Growth Potential and Sustainability of Economically Important Rattan Species in Agro-Ecological Zones of Cameroon


Year of Publication: 2021

Authors:B. N. Nfornkah; K. Enongene; R. Kaam; A. D. Tanougong; C. C. Djomo; W. G. Forje; P. A. Nyong


Rattan is an important Non-Timber Forest Product (NTFP) that plays an important role in the livelihood
sustenance of harvesters within communities, but there is little knowledge on its growth potential and
sustainability in Cameroon. This study evaluated the growth rate of rattan, its management and harvesting
methods for the sustainable development of the rattan sector in Cameroon. Data were collected from the
different Agroecological zones (AEZs) (IRAD’s classification) in Cameroon. In addition to questionnaires
administered to 117 rattan harvesters in four AEZs (2, 3, 4 & 5) (according to literature rattan is absent in
AEZ 1), focus group discussions were carried out in each community (25 villages) visited during field
survey. Informants led investigators to visit harvesting sites, to identify rattan species, habitats and collect
specimens for identity confirmation, using relevant identification tools. GPS coordinates were collected for
economically important rattan species. ArcGIS and SPSS software were used respectively to produce rattan
distribution maps and to run logistic regression to determine the determinants of the willingness to plant
rattan and the frequency of rattan harvesting. The results showed that the north limit of rattan distribution
is the Southern part of the Adamawa plateau. Eremospatha macrocarpa was found in all of the AEZs
surveyed. This was followed by Laccosperma secundiflorum and Laccosperma in all but AEZ2. Calamus
deerratus was found in AEZs 2 and 5 and Eremospatha wendlandiana was encountered only in AEZ 4.
The current conservation status of the economically valuable species of rattan showed that they are of Least
Concern (LC) in the national and international levels according to IUCN red list, but were locally threatened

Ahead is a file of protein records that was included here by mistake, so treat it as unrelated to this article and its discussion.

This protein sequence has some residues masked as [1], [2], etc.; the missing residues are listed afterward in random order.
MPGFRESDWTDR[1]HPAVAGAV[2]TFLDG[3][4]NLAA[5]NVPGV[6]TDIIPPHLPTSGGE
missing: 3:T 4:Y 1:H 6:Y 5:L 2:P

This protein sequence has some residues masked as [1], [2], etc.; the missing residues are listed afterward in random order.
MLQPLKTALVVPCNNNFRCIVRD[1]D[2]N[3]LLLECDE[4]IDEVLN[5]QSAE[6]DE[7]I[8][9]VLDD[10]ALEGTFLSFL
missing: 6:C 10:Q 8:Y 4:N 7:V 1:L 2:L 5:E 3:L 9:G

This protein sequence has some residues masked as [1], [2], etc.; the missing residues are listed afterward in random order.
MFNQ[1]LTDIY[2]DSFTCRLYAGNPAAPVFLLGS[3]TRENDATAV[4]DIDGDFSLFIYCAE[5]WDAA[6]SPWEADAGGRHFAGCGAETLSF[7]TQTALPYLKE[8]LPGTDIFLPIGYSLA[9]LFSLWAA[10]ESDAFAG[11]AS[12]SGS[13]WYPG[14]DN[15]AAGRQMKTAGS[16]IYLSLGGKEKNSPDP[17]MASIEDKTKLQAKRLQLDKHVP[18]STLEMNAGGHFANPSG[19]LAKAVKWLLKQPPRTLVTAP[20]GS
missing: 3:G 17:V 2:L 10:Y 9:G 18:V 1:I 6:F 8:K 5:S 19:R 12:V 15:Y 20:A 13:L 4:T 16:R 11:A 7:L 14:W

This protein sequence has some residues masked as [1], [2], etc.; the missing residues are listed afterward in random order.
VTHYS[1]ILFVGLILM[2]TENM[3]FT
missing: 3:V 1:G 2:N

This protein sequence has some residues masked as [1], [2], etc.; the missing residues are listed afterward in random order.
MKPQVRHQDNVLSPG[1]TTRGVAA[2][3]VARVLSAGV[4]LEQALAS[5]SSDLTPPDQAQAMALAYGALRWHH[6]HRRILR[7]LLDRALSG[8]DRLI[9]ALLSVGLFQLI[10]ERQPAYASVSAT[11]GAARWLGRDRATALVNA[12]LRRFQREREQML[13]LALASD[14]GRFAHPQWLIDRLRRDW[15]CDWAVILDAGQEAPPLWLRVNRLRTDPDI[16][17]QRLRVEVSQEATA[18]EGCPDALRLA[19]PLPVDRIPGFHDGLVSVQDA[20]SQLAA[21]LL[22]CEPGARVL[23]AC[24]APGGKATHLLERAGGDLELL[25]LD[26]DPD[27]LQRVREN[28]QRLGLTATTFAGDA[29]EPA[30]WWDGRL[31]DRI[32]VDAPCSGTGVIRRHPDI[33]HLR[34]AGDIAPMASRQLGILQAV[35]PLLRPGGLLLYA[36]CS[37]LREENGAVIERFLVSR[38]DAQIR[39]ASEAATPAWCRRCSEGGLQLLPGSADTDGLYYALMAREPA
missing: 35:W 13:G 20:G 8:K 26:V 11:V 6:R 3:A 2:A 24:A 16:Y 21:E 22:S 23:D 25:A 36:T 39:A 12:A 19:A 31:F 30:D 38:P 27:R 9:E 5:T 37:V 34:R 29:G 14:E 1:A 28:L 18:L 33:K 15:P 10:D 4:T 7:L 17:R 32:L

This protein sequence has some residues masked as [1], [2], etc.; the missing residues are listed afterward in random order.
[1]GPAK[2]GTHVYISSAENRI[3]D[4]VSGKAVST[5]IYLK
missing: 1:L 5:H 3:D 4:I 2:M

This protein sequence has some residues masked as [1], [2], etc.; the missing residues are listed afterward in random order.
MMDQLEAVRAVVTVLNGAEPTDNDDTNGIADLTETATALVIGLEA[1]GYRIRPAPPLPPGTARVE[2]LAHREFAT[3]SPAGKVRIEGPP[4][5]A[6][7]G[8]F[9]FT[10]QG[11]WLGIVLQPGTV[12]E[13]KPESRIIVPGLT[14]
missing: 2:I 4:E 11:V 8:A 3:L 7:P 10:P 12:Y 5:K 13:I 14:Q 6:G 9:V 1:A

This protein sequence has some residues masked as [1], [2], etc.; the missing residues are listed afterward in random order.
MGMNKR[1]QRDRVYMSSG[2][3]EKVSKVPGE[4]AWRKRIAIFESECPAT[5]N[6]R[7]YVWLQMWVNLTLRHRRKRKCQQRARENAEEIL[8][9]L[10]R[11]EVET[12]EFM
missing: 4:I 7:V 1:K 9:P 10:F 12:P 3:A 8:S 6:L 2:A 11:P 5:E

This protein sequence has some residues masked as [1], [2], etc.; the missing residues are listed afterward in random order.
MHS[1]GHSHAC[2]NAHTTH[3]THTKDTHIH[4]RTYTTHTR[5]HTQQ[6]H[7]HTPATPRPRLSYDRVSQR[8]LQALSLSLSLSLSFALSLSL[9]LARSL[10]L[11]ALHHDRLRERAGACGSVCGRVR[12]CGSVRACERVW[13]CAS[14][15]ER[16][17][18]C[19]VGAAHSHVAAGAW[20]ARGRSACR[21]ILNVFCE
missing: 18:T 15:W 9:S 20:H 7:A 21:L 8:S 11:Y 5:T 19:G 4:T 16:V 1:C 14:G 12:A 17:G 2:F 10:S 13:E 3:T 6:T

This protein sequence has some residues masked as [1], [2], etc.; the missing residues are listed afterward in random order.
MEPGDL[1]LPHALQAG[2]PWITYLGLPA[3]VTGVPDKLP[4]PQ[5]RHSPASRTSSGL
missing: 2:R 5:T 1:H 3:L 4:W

by overexploitation due to pressures from market demands, habitat loss due to agricultural expansion, bush
fires and timber exploitation. Rattan harvesters opined that small diameter rattan (Eremospatha and
Calamus) and large diameter rattan (Laccosperma) take 2-3 years to attain maturity in al AEZs. Small
diameter rattan: E. macrocarpa growth rate per year in AEZ 2 & 3 is 1-2m; in AEZ 4 it is 5-6m and in AEZ
is > 6m. E. wendlandiana in AEZ 4 grows 5-6m per year; C. deerratus in AEZs 2 grows 1-2 m per year
and in AEZ 5, it grows 3-4 m per year. Large diameter rattan: L. secundiflorum and L. robustum possess
similar annual growth rates in the different AEZs. 1-2 m per year in AEZ 3 & 4, >6 m in AEZ 5. E.
macrocarpa is suitable for expansion all study AEZs (2, 3, 4 & 5); E. wendlandiana is suitable only in AEZ
4; L. secundiflorum and L. robustum are suitable for expansion in AEZs 3, 4 & 5; and C. deerratus is
suitable in AEZs 2 & 5. Rattan management is traditional. State and customary regulatory instruments are
available, although not effective in all the different AEZs. More than 95 % of rattan was harvested from the
wild. All harvesters have the willingness to plant rattan on farms (P<0.10), with main determinants of their
willingness being household size (P<0.05) and availability of market for rattan (P<0.10). This study
provided baseline information for policymakers to formulate development policies in favour of rattan
expansion and sector development in Cameroon.